Tony Casados ​​adjusts a pivoting sprinkler on his ranch in Ensenada north of Tierra Amarilla. Casados ​​irrigates 120 acres of grass to feed its livestock and has received no drought aid. (Eddie Moore / Albuquerque Journal)

Copyright © 2021 Albuquerque Journal

Eugene Pickett recalls driving to his small 2 acre farm outside of Belen in 2017 and seeing water flooding the area five feet high. It seemed like water was everywhere, including inside his house and his cars.

“I opened the door to my truck and water just gushed out,” Pickett said. “I said to myself: ‘Ah, this is not good’. “

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Like many other farmers in the aftermath of a disaster, Pickett decided to seek help, specifically a $ 7,500 grant for senior farmers. However, when he went to make his request, he found the official trying to talk him out of it.

“She said, ‘It won’t be enough. You shouldn’t even be watching this, ”he said. “Do you realize that my house is underwater?” “

Eugene Pickett of Black Farmers and Ranchers New Mexico has a small farm near Belen. (Eddie Moore / Albuquerque Journal)

Pickett, who represents Black Farmers and Ranchers New Mexico, is one of 60 black farmers in the state, and said this was another example of how farmers of color can be discouraged and prevented from accessing to relief and federal programs.

Farmers of color across the country have long voiced concerns about discrimination in federal programs and US Department of Agriculture relief funds. In New Mexico, farmers of color have much smaller plots of land than white farmers, making it more difficult to make a living in an industry that operates on small margins.

Now the federal government is trying to right this story.

President Joe Biden’s US Relief Plan (ARP) provided about $ 5 billion for farmers of color, which includes debt relief if farmers took out loans from the federal government.

Senator Ben Ray Luján

The addition to the ARP was based on the Farmers of Color Emergency Relief Act, which called for debt relief for eligible farmers. US Senator Ben Ray Luján of New Mexico joined Democratic Senator Raphael Warnock of Georgia in sponsoring the bill.

Luján told the Journal in a telephone interview that discrimination against farmers of color has long been a problem in the United States, including New Mexico, where more than half of all agricultural producers are people of color. according to the last agricultural census.

“There has to be assurance that every farmer and rancher across America has equal access to these programs,” he said.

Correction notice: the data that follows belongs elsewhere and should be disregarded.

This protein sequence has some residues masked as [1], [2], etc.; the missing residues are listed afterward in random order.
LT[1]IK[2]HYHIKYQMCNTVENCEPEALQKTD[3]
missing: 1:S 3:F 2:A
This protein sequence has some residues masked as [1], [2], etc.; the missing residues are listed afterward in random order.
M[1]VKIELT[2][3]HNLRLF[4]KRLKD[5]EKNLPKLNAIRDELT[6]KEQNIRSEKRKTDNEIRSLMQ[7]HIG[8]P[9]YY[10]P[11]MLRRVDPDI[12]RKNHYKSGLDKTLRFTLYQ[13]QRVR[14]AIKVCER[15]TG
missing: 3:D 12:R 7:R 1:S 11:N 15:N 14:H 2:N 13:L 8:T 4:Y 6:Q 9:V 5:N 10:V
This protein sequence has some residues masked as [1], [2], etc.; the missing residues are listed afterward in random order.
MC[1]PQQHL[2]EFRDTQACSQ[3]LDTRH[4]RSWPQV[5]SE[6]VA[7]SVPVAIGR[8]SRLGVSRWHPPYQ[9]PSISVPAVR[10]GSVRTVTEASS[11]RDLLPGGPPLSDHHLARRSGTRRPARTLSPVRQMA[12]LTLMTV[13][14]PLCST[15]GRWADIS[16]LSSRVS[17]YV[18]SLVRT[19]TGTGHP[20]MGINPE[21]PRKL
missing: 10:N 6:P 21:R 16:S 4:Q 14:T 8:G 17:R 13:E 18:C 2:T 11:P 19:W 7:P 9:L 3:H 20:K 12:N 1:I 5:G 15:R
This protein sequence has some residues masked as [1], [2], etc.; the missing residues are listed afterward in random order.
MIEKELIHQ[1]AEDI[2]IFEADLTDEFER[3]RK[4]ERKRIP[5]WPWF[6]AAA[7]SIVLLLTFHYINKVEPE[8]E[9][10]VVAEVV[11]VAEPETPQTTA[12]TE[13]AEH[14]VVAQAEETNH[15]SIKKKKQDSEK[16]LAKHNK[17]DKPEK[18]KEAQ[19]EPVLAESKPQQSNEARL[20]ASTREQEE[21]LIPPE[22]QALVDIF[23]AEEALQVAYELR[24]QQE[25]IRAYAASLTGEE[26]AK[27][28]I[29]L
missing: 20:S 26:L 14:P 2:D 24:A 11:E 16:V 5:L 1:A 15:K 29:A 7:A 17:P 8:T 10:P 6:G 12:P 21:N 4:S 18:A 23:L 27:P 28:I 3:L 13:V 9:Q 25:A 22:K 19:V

He said a recent case of discrimination occurred when the Farm Service Agency (FSA) said farmers and ranchers relying on acequias to irrigate their fields were ineligible for federal funds from helps with drought. Acequias have been used for irrigation for hundreds of years, especially in northern New Mexico.

“It would disqualify the predominantly Hispanic and Native American farmers in New Mexico from… this program,” Luján said.

One of those farmers was Tony Casados, who raises cattle in Tierra Amarilla, a small village in northern Rio Arriba County. Like many farmers and ranchers in New Mexico, the Casados ​​operation has been hit hard by a record drought that has persisted for over a year.

Casados ​​said he did not understand why acequias were excluded from drought relief.

“I would tend to believe that we here in the north have been discriminated against,” he said.

The FSA has since overturned the decision, although Casados ​​said he still had not received drought relief funds so far.

While New Mexico has one of the highest percentages of minority farmers of any state, it’s unclear exactly how many in the state will qualify for debt relief.

Eugene Pickett works on his 2 acre farm in Pueblitos, outside of Belen. (Eddie Moore / Albuquerque Journal)

Pickett said many farmers of color, who did not trust the government due to decades of discrimination, had never taken these loans and therefore were not eligible for assistance. He estimated that about 800 New Mexicans will qualify.

Rudy Arredondo, president of the National Latino Farmers & Ranchers Trade Association, said the legislation, while helpful, must be the first of many steps to help small producers compete with larger farms with more resources.

He said his group would like to see a moratorium on farm payments for small producers, white and colored, to help them survive, especially in drought-stricken areas.

“They should be given a reprieve so that they can determine how they are going to maintain their farming operations,” Arredondo said.